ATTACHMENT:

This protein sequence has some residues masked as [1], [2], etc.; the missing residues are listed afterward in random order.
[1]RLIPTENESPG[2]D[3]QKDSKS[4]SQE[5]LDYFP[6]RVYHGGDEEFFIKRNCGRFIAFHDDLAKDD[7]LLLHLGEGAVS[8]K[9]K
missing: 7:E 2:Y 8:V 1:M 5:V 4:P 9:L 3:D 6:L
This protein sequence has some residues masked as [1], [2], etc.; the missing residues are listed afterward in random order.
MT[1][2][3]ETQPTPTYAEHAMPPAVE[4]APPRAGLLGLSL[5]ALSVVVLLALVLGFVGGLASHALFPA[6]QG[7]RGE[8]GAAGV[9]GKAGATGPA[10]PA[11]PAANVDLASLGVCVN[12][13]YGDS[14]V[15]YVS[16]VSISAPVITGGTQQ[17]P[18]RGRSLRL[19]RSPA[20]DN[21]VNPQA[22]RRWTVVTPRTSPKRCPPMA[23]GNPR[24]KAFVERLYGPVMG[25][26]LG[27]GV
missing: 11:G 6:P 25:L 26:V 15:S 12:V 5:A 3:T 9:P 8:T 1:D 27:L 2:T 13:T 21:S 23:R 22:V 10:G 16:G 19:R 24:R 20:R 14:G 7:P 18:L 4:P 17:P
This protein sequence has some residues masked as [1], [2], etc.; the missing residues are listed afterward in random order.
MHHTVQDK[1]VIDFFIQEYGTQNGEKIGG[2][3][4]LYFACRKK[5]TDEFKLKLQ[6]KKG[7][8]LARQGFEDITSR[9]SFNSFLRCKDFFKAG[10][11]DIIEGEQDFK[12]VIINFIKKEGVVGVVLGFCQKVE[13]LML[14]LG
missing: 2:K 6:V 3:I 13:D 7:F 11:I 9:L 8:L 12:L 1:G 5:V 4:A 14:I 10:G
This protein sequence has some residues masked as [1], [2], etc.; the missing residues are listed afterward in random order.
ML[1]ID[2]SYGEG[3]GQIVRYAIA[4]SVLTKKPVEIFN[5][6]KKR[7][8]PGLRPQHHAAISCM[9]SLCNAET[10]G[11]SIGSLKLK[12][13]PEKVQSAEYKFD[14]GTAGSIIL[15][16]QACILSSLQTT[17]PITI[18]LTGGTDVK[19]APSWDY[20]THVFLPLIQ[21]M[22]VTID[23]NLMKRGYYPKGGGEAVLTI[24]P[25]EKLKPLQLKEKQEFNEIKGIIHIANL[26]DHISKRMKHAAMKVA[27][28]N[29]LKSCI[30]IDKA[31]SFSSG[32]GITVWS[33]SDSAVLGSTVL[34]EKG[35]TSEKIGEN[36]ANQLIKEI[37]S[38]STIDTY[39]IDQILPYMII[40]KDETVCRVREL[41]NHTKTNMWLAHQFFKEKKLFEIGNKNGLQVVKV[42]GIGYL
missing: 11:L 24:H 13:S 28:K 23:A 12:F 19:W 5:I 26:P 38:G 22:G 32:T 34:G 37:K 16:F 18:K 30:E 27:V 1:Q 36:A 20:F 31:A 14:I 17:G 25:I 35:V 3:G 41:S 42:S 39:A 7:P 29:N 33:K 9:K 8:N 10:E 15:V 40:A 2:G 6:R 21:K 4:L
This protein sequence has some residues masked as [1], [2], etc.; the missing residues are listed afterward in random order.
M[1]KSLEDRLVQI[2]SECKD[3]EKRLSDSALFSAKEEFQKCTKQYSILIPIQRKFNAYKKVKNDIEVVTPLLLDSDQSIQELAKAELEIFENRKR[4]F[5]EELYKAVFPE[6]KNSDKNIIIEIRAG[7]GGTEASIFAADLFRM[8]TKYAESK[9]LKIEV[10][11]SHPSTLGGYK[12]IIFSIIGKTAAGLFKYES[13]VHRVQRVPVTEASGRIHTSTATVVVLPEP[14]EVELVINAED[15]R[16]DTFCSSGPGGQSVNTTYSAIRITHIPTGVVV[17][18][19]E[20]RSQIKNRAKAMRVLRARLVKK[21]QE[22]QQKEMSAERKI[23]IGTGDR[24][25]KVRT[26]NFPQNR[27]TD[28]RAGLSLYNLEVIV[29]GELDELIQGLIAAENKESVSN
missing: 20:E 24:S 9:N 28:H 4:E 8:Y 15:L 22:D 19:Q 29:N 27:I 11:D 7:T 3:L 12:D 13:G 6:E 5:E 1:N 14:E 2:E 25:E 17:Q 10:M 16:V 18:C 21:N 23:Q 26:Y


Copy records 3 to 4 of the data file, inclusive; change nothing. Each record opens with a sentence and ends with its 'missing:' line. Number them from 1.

This protein sequence has some residues masked as [1], [2], etc.; the missing residues are listed afterward in random order.
MHHTVQDK[1]VIDFFIQEYGTQNGEKIGG[2][3][4]LYFACRKK[5]TDEFKLKLQ[6]KKG[7][8]LARQGFEDITSR[9]SFNSFLRCKDFFKAG[10][11]DIIEGEQDFK[12]VIINFIKKEGVVGVVLGFCQKVE[13]LML[14]LG
missing: 2:K 6:V 3:I 13:D 7:F 11:I 9:L 8:L 12:L 1:G 5:V 4:A 14:I 10:G
This protein sequence has some residues masked as [1], [2], etc.; the missing residues are listed afterward in random order.
ML[1]ID[2]SYGEG[3]GQIVRYAIA[4]SVLTKKPVEIFN[5][6]KKR[7][8]PGLRPQHHAAISCM[9]SLCNAET[10]G[11]SIGSLKLK[12][13]PEKVQSAEYKFD[14]GTAGSIIL[15][16]QACILSSLQTT[17]PITI[18]LTGGTDVK[19]APSWDY[20]THVFLPLIQ[21]M[22]VTID[23]NLMKRGYYPKGGGEAVLTI[24]P[25]EKLKPLQLKEKQEFNEIKGIIHIANL[26]DHISKRMKHAAMKVA[27][28]N[29]LKSCI[30]IDKA[31]SFSSG[32]GITVWS[33]SDSAVLGSTVL[34]EKG[35]TSEKIGEN[36]ANQLIKEI[37]S[38]STIDTY[39]IDQILPYMII[40]KDETVCRVREL[41]NHTKTNMWLAHQFFKEKKLFEIGNKNGLQVVKV[42]GIGYL
missing: 11:L 24:H 13:S 28:K 23:A 12:F 19:W 5:I 26:P 38:G 22:G 32:T 34:G 37:K 16:F 18:K 30:E 27:V 1:Q 36:A 20:F 31:A 14:I 17:G 25:I 35:V 3:G 41:S 42:S 39:A 7:P 29:N 33:K 9:K 8:N 10:E 15:V 40:A 2:G 6:R 21:K 4:L